Police still searching for answers in Norco murder
21-year-old was shot dead in apartment
By Kyle Barnett - Oct 24, 2013
Jay Bertucci was shot to death in his Norco apartment last December, but nearly a year later no arrests have been made in the case and the St. Charles Parish Sheriff’s Office is still awaiting further information on the crime.
In a press release that came out right after the murder, the Sheriff’s Office said Bertucci had opened the door of his apartment to discover three black males with coverings on their faces. One of the men held up a gun and Bertucci struggled with him before being shot in the chest.
Bertucci’s mother, Misty Darr, said her son had $700 on him on the day of the murder and that several people knew he was carrying cash. She believes he was killed by an acquaintance.
Between the time of his death and the time the Sheriff’s Office showed up, Darr also said other belongings had been stolen out of her son’s apartment, including his TV.
In addition, Darr said the witnesses who were present at the time of the murder changed their stories multiple times after her son’s death.
Darr feels the Sheriff’s Office, outside of Det. Joe Dewhirst who has been assigned the case, has not done enough to try and solve the crime.
“Me and the detective are the only ones who are trying to find out who did it,” she said. “Everyone else has given up.”
Sheriff Greg Champagne said that his office has worked exceptionally hard to try and find out who is responsible for the murder.
“We have interviewed dozens of witnesses. I am estimating 30 to 40 witnesses. We have done a complete door-to-door canvas of the neighborhood, including flyers, three times,” he said.
The Sheriff’s Office has also submitted suspects to lie detector tests. However, not enough evidence has been found to make an arrest.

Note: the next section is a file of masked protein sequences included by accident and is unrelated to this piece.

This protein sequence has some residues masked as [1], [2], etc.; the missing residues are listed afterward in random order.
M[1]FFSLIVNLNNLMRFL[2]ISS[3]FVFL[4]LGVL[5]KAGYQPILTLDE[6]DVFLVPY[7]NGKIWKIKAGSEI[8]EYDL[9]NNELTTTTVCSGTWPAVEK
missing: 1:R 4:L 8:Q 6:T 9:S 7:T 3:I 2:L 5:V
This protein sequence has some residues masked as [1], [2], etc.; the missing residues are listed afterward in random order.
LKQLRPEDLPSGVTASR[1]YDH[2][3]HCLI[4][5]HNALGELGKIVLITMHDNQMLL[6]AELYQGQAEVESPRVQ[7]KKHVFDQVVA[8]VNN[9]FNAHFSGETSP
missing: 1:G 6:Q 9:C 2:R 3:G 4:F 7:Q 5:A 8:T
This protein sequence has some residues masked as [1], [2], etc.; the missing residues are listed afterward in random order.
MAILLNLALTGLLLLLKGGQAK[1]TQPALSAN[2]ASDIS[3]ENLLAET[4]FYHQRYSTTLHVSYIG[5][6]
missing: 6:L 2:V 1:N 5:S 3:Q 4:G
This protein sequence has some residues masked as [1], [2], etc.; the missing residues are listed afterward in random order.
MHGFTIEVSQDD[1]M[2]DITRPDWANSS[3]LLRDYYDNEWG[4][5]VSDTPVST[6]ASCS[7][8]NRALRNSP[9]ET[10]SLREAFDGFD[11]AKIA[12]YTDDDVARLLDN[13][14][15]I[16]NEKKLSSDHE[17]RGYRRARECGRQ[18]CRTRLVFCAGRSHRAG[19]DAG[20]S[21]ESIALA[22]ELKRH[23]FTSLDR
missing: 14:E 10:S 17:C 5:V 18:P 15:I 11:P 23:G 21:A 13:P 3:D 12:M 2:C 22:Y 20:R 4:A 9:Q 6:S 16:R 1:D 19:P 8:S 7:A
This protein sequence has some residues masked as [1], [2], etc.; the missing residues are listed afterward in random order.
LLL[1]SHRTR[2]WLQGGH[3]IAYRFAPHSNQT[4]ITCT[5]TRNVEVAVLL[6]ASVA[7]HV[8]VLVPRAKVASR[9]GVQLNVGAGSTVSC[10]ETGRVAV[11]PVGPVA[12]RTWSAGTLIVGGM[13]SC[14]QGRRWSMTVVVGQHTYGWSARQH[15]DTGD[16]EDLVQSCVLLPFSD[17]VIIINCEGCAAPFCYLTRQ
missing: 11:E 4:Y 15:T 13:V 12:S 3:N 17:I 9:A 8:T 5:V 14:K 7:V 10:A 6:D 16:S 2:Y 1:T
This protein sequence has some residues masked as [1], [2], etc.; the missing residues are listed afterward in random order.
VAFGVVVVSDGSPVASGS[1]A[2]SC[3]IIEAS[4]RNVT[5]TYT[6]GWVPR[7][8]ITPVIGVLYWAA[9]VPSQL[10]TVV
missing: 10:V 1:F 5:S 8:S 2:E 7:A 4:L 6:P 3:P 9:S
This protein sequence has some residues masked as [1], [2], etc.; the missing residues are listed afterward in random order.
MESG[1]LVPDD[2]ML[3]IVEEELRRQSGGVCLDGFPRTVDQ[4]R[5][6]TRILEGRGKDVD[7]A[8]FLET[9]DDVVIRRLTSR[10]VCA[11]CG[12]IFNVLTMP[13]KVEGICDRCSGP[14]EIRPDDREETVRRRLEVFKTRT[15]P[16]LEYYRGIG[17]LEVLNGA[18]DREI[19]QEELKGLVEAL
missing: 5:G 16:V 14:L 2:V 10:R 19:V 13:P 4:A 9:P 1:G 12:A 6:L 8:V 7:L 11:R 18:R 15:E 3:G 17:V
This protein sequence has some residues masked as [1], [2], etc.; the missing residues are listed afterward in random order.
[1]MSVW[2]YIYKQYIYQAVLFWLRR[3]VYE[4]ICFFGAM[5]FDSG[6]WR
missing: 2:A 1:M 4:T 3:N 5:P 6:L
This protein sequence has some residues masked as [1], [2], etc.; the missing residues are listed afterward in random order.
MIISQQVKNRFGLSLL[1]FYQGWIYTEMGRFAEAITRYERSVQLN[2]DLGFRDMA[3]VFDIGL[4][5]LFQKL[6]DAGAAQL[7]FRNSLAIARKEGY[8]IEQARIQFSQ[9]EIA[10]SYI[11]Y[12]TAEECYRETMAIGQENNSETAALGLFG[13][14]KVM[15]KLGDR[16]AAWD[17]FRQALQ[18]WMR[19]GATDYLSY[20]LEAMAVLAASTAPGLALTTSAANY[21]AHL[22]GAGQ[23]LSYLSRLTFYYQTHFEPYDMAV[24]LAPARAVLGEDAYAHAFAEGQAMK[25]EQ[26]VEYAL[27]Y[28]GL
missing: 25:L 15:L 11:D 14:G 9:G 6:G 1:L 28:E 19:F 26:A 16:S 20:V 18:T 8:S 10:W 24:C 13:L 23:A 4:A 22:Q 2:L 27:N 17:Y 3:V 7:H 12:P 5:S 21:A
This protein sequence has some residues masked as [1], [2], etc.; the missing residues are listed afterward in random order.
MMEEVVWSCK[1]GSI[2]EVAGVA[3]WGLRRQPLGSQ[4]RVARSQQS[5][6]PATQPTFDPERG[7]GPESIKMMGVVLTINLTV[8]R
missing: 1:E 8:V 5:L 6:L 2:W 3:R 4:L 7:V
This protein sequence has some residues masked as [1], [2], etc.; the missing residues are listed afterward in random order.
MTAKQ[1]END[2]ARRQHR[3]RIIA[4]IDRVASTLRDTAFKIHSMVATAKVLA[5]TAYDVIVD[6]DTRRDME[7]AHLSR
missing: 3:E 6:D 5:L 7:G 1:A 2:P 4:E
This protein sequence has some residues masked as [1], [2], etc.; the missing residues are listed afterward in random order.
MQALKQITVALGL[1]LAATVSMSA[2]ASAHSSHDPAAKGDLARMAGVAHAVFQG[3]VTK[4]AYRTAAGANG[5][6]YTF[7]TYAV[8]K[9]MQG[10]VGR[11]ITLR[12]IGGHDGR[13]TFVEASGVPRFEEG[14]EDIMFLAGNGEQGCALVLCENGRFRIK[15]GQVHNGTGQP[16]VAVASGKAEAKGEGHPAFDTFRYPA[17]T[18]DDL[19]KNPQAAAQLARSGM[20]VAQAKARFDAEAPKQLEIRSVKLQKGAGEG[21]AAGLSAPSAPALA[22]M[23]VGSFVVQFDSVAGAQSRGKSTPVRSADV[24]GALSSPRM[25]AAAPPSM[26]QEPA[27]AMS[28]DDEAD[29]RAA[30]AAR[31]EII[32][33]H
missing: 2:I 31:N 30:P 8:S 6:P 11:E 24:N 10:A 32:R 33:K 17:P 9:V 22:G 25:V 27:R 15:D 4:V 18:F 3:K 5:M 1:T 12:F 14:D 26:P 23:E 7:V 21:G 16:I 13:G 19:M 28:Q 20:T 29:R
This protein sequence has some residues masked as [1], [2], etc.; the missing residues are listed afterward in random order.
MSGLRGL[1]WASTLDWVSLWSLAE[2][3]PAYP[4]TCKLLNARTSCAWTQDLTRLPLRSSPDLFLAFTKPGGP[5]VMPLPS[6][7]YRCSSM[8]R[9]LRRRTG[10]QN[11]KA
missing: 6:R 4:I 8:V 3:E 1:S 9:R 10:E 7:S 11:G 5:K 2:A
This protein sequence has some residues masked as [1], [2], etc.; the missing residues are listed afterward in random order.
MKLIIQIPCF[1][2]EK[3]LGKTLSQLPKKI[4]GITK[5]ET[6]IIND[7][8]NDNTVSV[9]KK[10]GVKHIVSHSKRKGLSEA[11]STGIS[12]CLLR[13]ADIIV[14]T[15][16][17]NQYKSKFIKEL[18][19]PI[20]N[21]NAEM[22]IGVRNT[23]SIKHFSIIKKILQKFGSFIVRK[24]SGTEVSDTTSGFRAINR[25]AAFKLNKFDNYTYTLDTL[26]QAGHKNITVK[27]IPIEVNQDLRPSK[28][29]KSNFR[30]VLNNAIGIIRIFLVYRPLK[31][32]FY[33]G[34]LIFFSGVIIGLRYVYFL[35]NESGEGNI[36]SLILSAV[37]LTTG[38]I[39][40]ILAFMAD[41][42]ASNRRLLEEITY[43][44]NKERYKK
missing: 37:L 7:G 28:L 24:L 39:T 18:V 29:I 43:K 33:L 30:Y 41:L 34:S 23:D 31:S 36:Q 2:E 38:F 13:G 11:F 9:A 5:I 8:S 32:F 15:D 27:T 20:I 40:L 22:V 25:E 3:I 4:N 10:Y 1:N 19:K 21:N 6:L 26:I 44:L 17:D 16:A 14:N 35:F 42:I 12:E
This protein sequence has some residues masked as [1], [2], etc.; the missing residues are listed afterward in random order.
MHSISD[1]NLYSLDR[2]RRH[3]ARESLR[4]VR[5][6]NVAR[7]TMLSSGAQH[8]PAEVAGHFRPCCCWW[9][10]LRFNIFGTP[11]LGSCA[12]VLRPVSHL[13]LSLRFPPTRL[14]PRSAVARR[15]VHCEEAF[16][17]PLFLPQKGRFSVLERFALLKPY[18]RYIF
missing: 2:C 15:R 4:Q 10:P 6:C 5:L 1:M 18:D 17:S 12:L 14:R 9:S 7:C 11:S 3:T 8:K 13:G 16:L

“We do have some suspects but we don’t have enough evidence,” Champagne said.
Ten months later, Champagne said his office is still looking for the piece of the puzzle that will lead to a successful arrest and conviction.
“Sometimes you just need that break,” he said. “We are still hoping.”
Darr said Bertucci had a rough childhood. She lost custody of him at a young age and he grew up with his father who she said was conected to drug activity involving methamphetamines.
Bertucci, who was 21 at the time of his death, was heavily involved in drugs and Darr said he had been selling marijuana.
“I tried to get him a roofing job with his uncle, but he said he could make more money in one day selling (marijuana) than he could in a week roofing,” she said.
Investigators believe that Bertucci’s death was tied to drugs, but Champagne said that has not caused his office to reduce their investigative efforts.
“Most of the murders we have involve narcotics trafficking in some shape or form,” he said.
Bertucci had a daughter shortly before his death and his mother said he was trying to turn his life around. However, drugs proved to be too hard for him to give up and he eventually started doing heroin. Darr said she thought about turning her son in to the police, but didn’t follow through with it.
“I mean it’s my kid. I didn’t like what he was doing, but I also didn’t want him to get into trouble,” she said. “Here I am worrying about him going to jail and two weeks later he is dead.”
(Editor's note: An earlier version of this story contained a photo of Jay Bertucci and a woman identified as his mother Misty Darr. The woman in the photo was not in fact Misty Darr.)
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